Incidence and Types of Collection Tradelines on Credit Reports

Many consumers don’t even know what a “collection tradeline” is, but the reality is that collection tradelines may impact your life daily. A “collection tradeline” is the term for when a creditor or collection agency report of a delinquent debt appears on your credit report. Having a collections tradeline on your report influences your credit score—which in turn impacts the amount you’ll pay for loans, your ability to get credit cards and loans, and more. In some cases, it can even affect your ability to get a job.

According to a report by the Consumer Financial Protection Bureau (CFPB), 220 million consumers have credit files maintained by the three largest credit bureaus, Experian, Equifax, and Trans Union. Of those consumers, one-third have collection tradelines included in their credit files. And the majority of them have more than one collection tradeline on their report. The median consumer has 4.5 of them in their file.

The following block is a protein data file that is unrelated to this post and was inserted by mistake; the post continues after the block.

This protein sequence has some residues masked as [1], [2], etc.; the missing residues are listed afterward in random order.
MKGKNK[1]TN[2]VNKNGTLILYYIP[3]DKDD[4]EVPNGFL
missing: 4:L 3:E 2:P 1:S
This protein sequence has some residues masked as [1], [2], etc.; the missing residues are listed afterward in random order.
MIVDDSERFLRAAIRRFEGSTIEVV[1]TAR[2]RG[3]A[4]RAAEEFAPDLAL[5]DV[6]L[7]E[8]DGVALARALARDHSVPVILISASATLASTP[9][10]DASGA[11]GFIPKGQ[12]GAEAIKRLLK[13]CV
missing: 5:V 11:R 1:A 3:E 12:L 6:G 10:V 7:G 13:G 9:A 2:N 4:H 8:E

Looking at credit reports, the CFPB concluded that most collection tradelines relate to fairly small debts. The median amount owed is just $271—an amount that’s large when you can’t pay it but not so large that it should damage someone’s credit for years, which can happen.

Additionally, the CFPB revealed that medical debt is the most common type of debt included in a collections tradeline. More than half of all collection tradelines are medical debt. And those with medical debt seem to be qualitatively different than those with other types of collections tradelines. For example, the medical debtor has fewer collection items, and, on average, they owe $579. By contrast, someone with a car-related debt usually owes almost ten times as much ($5,587).

In light of the disparity in medical debt reporting, the credit bureaus recently announced that they’d be revising their inclusion of medical debt in future reports.

The lesson here is that it’s essential to monitor your credit file for anything that can harm your credit—from collections harassment to mixed files or identity theft.

If you have problems with your credit report, don’t wait. Contact an attorney who specializes in representing clients like you—a lawyer who can help you repair your record and obtain compensation for any damages you sustained.